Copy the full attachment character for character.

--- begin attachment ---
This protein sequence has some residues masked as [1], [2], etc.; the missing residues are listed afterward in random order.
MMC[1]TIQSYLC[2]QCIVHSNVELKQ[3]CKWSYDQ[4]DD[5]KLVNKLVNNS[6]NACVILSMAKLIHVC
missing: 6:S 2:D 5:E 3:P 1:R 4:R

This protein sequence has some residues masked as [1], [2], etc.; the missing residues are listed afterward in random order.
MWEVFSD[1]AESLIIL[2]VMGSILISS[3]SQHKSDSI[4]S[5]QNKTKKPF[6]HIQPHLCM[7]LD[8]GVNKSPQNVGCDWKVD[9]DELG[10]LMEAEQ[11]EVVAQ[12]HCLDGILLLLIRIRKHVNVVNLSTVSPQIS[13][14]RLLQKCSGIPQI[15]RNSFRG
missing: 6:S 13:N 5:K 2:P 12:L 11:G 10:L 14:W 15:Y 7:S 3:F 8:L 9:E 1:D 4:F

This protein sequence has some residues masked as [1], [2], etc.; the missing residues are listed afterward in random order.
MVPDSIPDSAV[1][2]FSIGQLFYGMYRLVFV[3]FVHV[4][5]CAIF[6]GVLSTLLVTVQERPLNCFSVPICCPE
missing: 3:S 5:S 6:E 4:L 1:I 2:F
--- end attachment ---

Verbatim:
This protein sequence has some residues masked as [1], [2], etc.; the missing residues are listed afterward in random order.
MMC[1]TIQSYLC[2]QCIVHSNVELKQ[3]CKWSYDQ[4]DD[5]KLVNKLVNNS[6]NACVILSMAKLIHVC
missing: 6:S 2:D 5:E 3:P 1:R 4:R

This protein sequence has some residues masked as [1], [2], etc.; the missing residues are listed afterward in random order.
MWEVFSD[1]AESLIIL[2]VMGSILISS[3]SQHKSDSI[4]S[5]QNKTKKPF[6]HIQPHLCM[7]LD[8]GVNKSPQNVGCDWKVD[9]DELG[10]LMEAEQ[11]EVVAQ[12]HCLDGILLLLIRIRKHVNVVNLSTVSPQIS[13][14]RLLQKCSGIPQI[15]RNSFRG
missing: 6:S 13:N 5:K 2:P 12:L 11:G 10:L 14:W 15:Y 7:S 3:F 8:L 9:E 1:D 4:F

This protein sequence has some residues masked as [1], [2], etc.; the missing residues are listed afterward in random order.
MVPDSIPDSAV[1][2]FSIGQLFYGMYRLVFV[3]FVHV[4][5]CAIF[6]GVLSTLLVTVQERPLNCFSVPICCPE
missing: 3:S 5:S 6:E 4:L 1:I 2:F